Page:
Long-term Jivi safe and effective in hemophilia A: Real-world study
Number of patients with no joint bleeds grew during study
Almost three years of treatment with Jivi (damoctocog alfa pegol) reduced the annual bleeding rate among a large, multinational group of previously treated hemophilia A patients, a real-world study reports.
The number of patients without joint bleeds increased during the study and there were no reported treatment-related side effects or discontinuations. Also, the number of infusions per year dropped with Jivi compared with previous factor VIII (FVIII) replacement products.
The study, “Interim analyses of the multinational real-world prospective cohort HEM-POWR study evaluating the effectiveness and safety of damoctocog alfa pegol in patients with hemophilia A,” was published in the European Journal of Haematology.
Hemophilia A is a bleeding disorder marked by the lack or dysfunction of the blood clotting protein FVIII. Regular, lifelong infusions of FVIII replacement therapies that restore the levels of the missing FVIII to prevent or treat bleeds are the mainstay treatment for hemophilia A.
One such therapy, Jivi, delivers a lab-made version of FVIII that’s attached to a harmless molecule called polyethylene glycol (PEG) that improves its stability. With PEG, the therapy remains in the bloodstream longer, allowing for less frequent dosing. Developed by Bayer and administered by an infusion into the vein, or intravenously, Jivi was approved in the U.S. in 2018 for hemophilia A patients, ages 12 and older, who have received previous lines of treatment.
HEM-POWR (NCT03932201) is an ongoing multinational Phase 4 study sponsored by Bayer that was launched to monitor Jivi’s real-world impact over 36 months, or three years. Phase 4 studies, also called post-marketing surveillance studies, are conducted after a therapy has been approved to assess its long-term risks and benefits in real-world settings. In this report, researchers in the U.S., Europe, and Japan presented an interim analysis of data from HEM-POWR gathered up to 33 months.
Results of Jivi’s efficacy, safety analysis
The study enrolled a large, geographically diverse group of people with mild, moderate, and severe hemophilia A. Study outcomes included assessing the annualized bleeding rate (ABR) or the total number of bleeds within a year, the number of affected joints where bleeds occurred, and side effects.
A total of 161 patients were included in the efficacy analysis. From these, 141 (87.6%) had been diagnosed with severe hemophilia A, 15 (9.3%) with moderate disease, and three (1.9%) with mild hemophilia A. Most (82.6%) had been receiving Jivi for a year before entering HEM-POWR. At the start of the study, or its baseline, regular prophylactic treatment was the main treatment regimen (98.1%), with dosing every three to four days (twice weekly) being the most common, followed by every five days.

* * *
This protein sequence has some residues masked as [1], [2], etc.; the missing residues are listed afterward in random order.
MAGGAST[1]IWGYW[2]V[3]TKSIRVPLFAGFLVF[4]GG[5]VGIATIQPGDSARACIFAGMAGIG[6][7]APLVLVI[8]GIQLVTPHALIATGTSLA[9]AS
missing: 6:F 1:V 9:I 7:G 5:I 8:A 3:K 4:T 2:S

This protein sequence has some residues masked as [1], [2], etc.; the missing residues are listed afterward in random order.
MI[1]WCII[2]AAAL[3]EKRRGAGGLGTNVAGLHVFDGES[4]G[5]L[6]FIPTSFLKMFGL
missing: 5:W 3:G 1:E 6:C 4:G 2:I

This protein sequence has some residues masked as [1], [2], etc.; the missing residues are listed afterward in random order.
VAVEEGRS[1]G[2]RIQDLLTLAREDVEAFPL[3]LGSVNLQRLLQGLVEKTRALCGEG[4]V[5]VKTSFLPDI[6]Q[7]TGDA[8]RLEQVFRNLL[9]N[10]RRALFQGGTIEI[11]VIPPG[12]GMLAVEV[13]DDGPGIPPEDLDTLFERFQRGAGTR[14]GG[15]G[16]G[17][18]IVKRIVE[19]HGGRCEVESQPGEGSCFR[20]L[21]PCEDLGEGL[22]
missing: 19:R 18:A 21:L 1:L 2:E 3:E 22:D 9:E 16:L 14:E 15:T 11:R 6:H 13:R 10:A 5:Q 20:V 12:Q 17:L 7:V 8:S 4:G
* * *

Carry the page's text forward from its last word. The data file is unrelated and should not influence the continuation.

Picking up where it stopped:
Most patients maintained their treatment regimen throughout the study. Those who hadn’t received Jivi before the baseline had a worse bleeding history than pretreated patients. Jivi resolved 85% of bleeds after one or two infusions.
Among a subgroup of 49 patients with prior FVIII prophylaxis information, the median number of infusions a year dropped from 156.5 with previous FVIII products to 94.7 with Jivi.
The mean overall ABR in the year before Jivi was 3.3 and fell to 2.4 during the study. Similar reductions were seen for other types of bleeds, including spontaneous bleeds, joint bleeds, and spontaneous joint bleeds.
Among those with severe hemophilia A, the mean ABR dropped from 3.6 in the year before the study to 2.6 during it. The same pattern was observed for patients with non-severe forms of the disease.
The proportion of patients with no affected joints increased between the initial visit and the first follow-up (46.6% vs. 66.7%). These findings were similar for those with non-severe disease (50.0% to 85.7%) and those with severe hemophilia A (46.8% to 65.8%).
Likewise, the proportion of patients with more than two affected joints dropped between the first visit and the first follow-up (23.0% vs. 13.1%). This finding was consistent regardless of hemophilia severity, the researchers said.
The safety analysis included 268 patients who’d received at least one dose of Jivi during the study. Of these, 31 (11.5%) discontinued it due to either being lost to follow-up, withdrawal of consent, or they switched to another therapy.
A total of 58 (21.6%) of these patients reported treatment-emergent side effects, but none led to discontinuing treatment or were related to Jivi. There were no reports of deaths, blood clotting events, or the formation of FVIII inhibitors, or neutralizing antibodies against the therapy.
“These interim analyses provide the first real-world evidence that [Jivi] is an effective treatment with a reassuring safety and tolerability profile in a large, multinational observational study of [previously treated patients] with severe and non-severe hemophilia A,” the researchers wtote. “Findings from this study may be used to inform patients and other stakeholders about real-world prophylaxis dosing regimens and FVIII utilization with [Jivi] in patients with non-severe and severe hemophilia A.”